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Art & Artifacts


Toxic tomes, plus what it takes to make this magazine

by Arminda Downey-Mavromatis
October 29, 2022 | A version of this story appeared in Volume 100, Issue 38


A book’s spooky chemistry mystery

An old, green Greek lesson book standing on its side.
Credit: Arminda Downey-Mavromatis/C&EN
Terrifying tomes: While some green Victorian books can be toxic, our chrome green mystery book was safe to handle.

An 1875 Greek lesson book made its way from Bryn Mawr College to Newscripts with a mystery in tow. Could its dark green cloth cover be poisonous?

Poisonous green pigments used to color emerald green Victorian-era dresses sickened manufacturers and wearers in the 19th century. Melissa Tedone, a conservator at Winterthur Museum and Library, wondered if the pigment could also have been used in some of the brightly colored, clothbound books of the period in its collection. A rainbow sampling of texts revealed arsenic signatures in a handful of the green cloth books the team tested. “Ninety-five percent of the green books that did not contain arsenic did contain chromium and lead,” Tedone says. Those compounds most likely came from another pigment known as chrome green, which is a mixture of Prussian blue (Fe4[Fe(CN)6]3) and chrome yellow (PbCrO4). Experimentation revealed that emerald green pigments were bound only loosely to the book cloths and frequently came off the book during handling (J. Am. Inst. Conserv. 2022, DOI: 10.1080/01971360.2022.2031457).

Eager to know if the lesson book was deadly or just deadly dull, this Newscriptster made her way to Delaware, where she met up with Winterthur laboratory head Rosie Grayburn. A side-by-side comparison of sample books presented compelling visual evidence. Our mystery book was much duller than the arsenical books.

“Most of the books are coated in a chrome green slurry to make this green,” Grayburn said, gesturing to the mystery book and a chrome green example from the Winterthur collection. The colors nearly matched. Was the mystery solved? Not quite yet. Qualitative analysis satisfied, we moved into the nitty-gritty. Grayburn showed an X-ray fluorescence spectrum generated from Newscripts’ mysterious lesson book. “We have quite a lot of lead,” she noted. “We also have chromium” and iron. “With this information we can only infer that possibly chrome green is present. We need to use another technique in order to confirm that.” A Raman scan of the book cloth matched best a Prussian blue reference, with one peak matching a chrome yellow reference. The inconsistency is to be expected. “It could be that when I was performing this, I wasn’t looking much at a chrome yellow pigment particle,” Grayburn said. “I was mostly looking at Prussian blue.”

While lead and chromium both ring alarm bells, the difference between chrome green—like the dye on our lesson book—and arsenical green is that the pigments of the former are tightly bound to the book’s cloth, Grayburn said. That means there’s little risk of the pigment’s coming off, so much of our precautions could be dropped.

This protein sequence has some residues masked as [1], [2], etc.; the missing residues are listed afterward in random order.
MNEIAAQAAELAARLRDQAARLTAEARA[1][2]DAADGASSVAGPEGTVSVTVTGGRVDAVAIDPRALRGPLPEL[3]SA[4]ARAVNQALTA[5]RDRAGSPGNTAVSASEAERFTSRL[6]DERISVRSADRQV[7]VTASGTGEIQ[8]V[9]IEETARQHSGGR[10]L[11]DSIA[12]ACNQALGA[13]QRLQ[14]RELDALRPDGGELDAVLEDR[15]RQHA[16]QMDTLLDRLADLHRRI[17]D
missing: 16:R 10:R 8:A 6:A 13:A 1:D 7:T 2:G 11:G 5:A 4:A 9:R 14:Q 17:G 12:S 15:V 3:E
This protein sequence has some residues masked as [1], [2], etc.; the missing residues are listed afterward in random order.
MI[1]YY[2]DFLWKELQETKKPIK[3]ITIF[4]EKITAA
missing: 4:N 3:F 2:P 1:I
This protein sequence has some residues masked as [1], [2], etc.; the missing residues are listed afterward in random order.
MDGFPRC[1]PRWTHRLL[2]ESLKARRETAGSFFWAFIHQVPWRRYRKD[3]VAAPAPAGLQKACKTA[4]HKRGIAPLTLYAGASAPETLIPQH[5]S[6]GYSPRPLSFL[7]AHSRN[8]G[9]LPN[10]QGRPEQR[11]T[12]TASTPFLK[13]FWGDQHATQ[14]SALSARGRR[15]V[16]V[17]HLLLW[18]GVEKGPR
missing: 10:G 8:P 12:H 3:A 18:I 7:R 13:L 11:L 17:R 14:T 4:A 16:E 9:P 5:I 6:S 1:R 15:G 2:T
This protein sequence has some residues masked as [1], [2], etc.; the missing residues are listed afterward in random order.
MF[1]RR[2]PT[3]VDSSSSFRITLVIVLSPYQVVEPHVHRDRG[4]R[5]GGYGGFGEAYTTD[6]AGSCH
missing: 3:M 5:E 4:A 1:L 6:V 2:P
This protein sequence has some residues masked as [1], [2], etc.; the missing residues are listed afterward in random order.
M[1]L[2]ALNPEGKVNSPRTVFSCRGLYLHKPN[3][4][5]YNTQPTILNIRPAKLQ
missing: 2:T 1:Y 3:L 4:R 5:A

If you have a potentially poisonous book in your collection, there’s no need to panic. Wear nitrile gloves, place it in a polyethylene bag, and label it. Wash your hands thoroughly before and after handling the book. Then sign up for the next round of identification bookmarks from Winterthur, and use the color swatches to see if your book warrants extra care.


Our printer’s brew

A tiny cover of C&EN's Oct. 3, 2022 issue titled "Journey to the center of the Earth." It contains a drawing of scientists looking into the Earth's core.
Credit: C&EN
A look inside: The materials that make up an issue of C&EN are myriad.

A question from reader Ryan Smith got us thinking. What exactly is C&EN made of? Well, besides hours of research and a soupçon of inspiration, the recipe for C&EN’s print magazine is relatively simple.

We send off our pages, sometimes 40 or more,
and they arrive at our printer where they stay henceforth.
The printer lasers a plate to print out each page
full of chemistry news to keep you engaged.
The paper it’s printed on is called a coated number five,
a sturdy medium to keep our stories alive.
The coating allows us to use slightly less ink,
which sounds like a good deal, don’t you think?
We understand the concerns about waxy coatings, but our printer reassures us,
they don’t use BPA or the forever chemicals, PFAS.
Dots of ink make the images, graphics, and text.
All composites of magenta, cyan, yellow, and black.
Carbon black helps us cast our textual spell.
For magenta, cyan, and yellow, organic pigments do well.
For every print order, we use
9,500 feet of wire and 7,225 sheets of coated paper.
That’s a whole lot of material, but never you fear!
You can recycle your issues if you don’t want them near.

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